Justin Jones has spent his career — nearly 40 years — in the Oklahoma Department of Corrections and now is the agency's director. He has a pretty good feel for how the DOC is viewed by the Legislature.
“There's no political dividends, I think, for funding corrections,” Jones told The Oklahoman's editorial board recently. “So ‘whatever you can get by with' is just what you're going to get.”
That helps explain why, after signing a corrections reform bill last year that is designed to slow the growth of the state's inmate population, the governor has suggested the DOC receive a $1 million increase in its fiscal year 2014 budget. The message seems to be, “We dealt with corrections last year, now it's time to move on.”
But one piece of that reform bill, called the Justice Reinvestment Initiative, requires all inmates to have nine months of supervision once they're released — an effort to reduce the chances that they might reoffend and wind up back in prison. Presently, 51 percent of Oklahoma inmates are released with zero supervision.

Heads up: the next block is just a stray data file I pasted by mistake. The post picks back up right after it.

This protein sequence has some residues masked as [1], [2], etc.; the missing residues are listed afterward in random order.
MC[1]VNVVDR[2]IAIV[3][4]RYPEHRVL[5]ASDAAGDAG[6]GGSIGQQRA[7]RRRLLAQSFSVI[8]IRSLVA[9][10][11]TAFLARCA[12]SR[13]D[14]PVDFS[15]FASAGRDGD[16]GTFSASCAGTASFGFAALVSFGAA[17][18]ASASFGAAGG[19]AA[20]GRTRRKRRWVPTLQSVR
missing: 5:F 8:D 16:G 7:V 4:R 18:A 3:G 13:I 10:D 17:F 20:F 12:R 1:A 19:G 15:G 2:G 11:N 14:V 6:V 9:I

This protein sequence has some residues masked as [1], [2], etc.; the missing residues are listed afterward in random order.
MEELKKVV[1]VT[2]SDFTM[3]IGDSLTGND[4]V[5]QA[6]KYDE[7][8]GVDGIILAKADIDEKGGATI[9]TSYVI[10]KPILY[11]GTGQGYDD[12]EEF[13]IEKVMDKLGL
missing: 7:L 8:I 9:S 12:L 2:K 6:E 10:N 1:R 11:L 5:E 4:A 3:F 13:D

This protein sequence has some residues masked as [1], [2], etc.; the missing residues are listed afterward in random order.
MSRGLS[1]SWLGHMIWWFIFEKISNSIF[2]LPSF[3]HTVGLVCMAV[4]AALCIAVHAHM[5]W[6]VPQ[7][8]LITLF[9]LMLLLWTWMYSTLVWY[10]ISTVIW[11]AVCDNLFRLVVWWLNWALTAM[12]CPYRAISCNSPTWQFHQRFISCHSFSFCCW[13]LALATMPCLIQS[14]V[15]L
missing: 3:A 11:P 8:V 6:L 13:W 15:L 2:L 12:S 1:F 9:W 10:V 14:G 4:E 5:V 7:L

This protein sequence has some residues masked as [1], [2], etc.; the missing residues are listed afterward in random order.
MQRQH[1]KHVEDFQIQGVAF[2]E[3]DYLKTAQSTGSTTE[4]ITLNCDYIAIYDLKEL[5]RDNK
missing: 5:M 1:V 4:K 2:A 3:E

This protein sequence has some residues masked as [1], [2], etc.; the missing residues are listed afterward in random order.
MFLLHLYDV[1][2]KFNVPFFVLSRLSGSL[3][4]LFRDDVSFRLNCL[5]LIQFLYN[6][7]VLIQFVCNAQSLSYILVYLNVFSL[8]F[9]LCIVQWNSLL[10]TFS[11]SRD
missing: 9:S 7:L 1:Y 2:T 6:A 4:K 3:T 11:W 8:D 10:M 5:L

Jones figures he needs about $3 million to hire the number of parole and probation officers it would take to handle the increased workload. As it is, pardon and parole officers are inundated. Note an example in Tulsa, where a man now accused of being involved with killing four women was one of 150 cases handled by a parole officer. The process of determining whether the man's parole should be revoked after his conviction on a misdemeanor took two months, during which time the murders were committed.
Even if the Justice Reinvestment Act were funded, the prison population would still grow, but at a slower pace. Lawmakers, Jones said, “don't want to hear that we're growing.”
Indeed most prefer not to hear much of anything about corrections, except that we're putting away bad guys and keeping them locked up as long as possible.